The DHCPv4 [RFC2131] publicly defined options range, options 1 - 127,
is nearly used up. Efforts such as [RFC3679] help extend the life of
this space, but ultimately the space will be exhausted.
This document reclassifies much of the site-specific option range,
which has not been widely used for its original intended purpose, to
extend the publicly defined options space.
2. Requirements Notation
The key words "MUST", "MUST NOT", "REQUIRED", "SHALL", "SHALL NOT",
"SHOULD", "SHOULD NOT", "RECOMMENDED", "MAY", and "OPTIONAL" in this
document are to be interpreted as described in [RFC2119].
The DHCP option space (0 - 255) is divided into two ranges [RFC2132]:
1. 1 - 127 are publicly defined options, now allocated in accordance
2. 128 - 254 are site-specific options.
Options 0 (pad) and 255 (end) are special and defined in [RFC2131].
3.1. Publicly Defined Options Range
The publicly defined options space (1 - 127) is nearly exhausted.
Recent work [RFC3679] will buy more time, as several allocated but
unused option codes have been reclaimed. A review could be made from
time to time to determine whether there are other option codes that
can be reclaimed.
A longer-term solution to the eventual exhaustion of the publicly
defined options space is desired. The DHC WG evaluated several
1. Using options 126 and 127 to carry 16-bit options as originally
proposed by Ralph Droms in late 1996. However, this significantly
penalizes the first option assigned to this new space, as it
requires implementing the 16-bit option support. Because of this,
options 126 and 127 have been reclaimed [RFC3679].
2. Using a new magic cookie and 16-bit option code format. However,
* penalizes the first option assigned to this new space, as it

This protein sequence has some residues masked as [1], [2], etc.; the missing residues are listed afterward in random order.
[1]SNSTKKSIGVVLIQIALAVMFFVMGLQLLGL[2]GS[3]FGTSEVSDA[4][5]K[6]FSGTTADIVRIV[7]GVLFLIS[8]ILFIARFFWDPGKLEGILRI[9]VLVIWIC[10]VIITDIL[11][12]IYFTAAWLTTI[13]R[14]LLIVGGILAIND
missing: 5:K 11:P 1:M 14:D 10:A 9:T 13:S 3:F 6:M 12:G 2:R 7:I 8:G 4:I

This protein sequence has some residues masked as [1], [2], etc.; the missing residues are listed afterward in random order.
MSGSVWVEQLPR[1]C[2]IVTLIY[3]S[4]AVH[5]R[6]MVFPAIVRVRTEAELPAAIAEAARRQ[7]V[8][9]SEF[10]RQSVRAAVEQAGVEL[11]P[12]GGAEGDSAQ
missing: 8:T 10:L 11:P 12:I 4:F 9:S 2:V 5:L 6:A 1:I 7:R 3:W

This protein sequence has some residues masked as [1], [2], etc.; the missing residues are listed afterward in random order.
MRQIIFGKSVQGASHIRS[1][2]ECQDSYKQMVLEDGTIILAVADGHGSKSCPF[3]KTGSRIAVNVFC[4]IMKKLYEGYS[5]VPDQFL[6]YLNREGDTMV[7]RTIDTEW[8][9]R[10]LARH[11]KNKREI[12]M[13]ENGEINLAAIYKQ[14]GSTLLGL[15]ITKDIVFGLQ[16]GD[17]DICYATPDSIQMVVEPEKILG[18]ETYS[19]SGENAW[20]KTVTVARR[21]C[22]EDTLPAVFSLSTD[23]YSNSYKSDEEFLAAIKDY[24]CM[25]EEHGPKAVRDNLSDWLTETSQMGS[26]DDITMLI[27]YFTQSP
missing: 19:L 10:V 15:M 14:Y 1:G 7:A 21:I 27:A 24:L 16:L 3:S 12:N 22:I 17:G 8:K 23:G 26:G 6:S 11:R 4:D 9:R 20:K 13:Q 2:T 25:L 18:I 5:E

requires significant changes to clients, servers, and relay
* could adversely impact existing clients, servers, and relay
agents that fail to properly check the magic cookie value,
* requires support of both message formats for the foreseeable
* requires clients to send multiple DHCPDISCOVER messages -- one
for each magic cookie.
3. Reclassifying a portion of the site-specific option codes as
publicly defined. The impact is minimal, as only those sites
presently using options in the reclassified range need to renumber
3.2. Site-Specific Options Range
The site-specific option range is rather large (127 options in all)
and little used. The original intent of the site-specific option
range was to support local (to a site) configuration options, and it
is difficult to believe a site would need 127 options for this
purpose. Further, many DHCP client implementations do not provide a
well documented means to request site-specific options from a server
or to allow applications to extract the returned option values.
Some vendors have made use of site-specific option codes that violate
the intent of the site-specific options, as the options are used to
configure features of their products and thus are specific to many
sites. This usage could potentially cause problems if a site that
has been using the same site-specific option codes for other purposes
deploys products from one of the vendors, or if two vendors pick the
same site-specific options.
4. Reclassifying Options
The site-specific option codes 128 to 223 are hereby reclassified as
publicly defined options. This leaves 31 site-specific options, 224
To allow vendors that have made use of site-specific options within
the reclassified range to publish their option usage and to request
an official assignment of the option number to that usage, the
following procedure will be used to reclassify these options:
1. The reclassified options (128 to 223) will be placed in the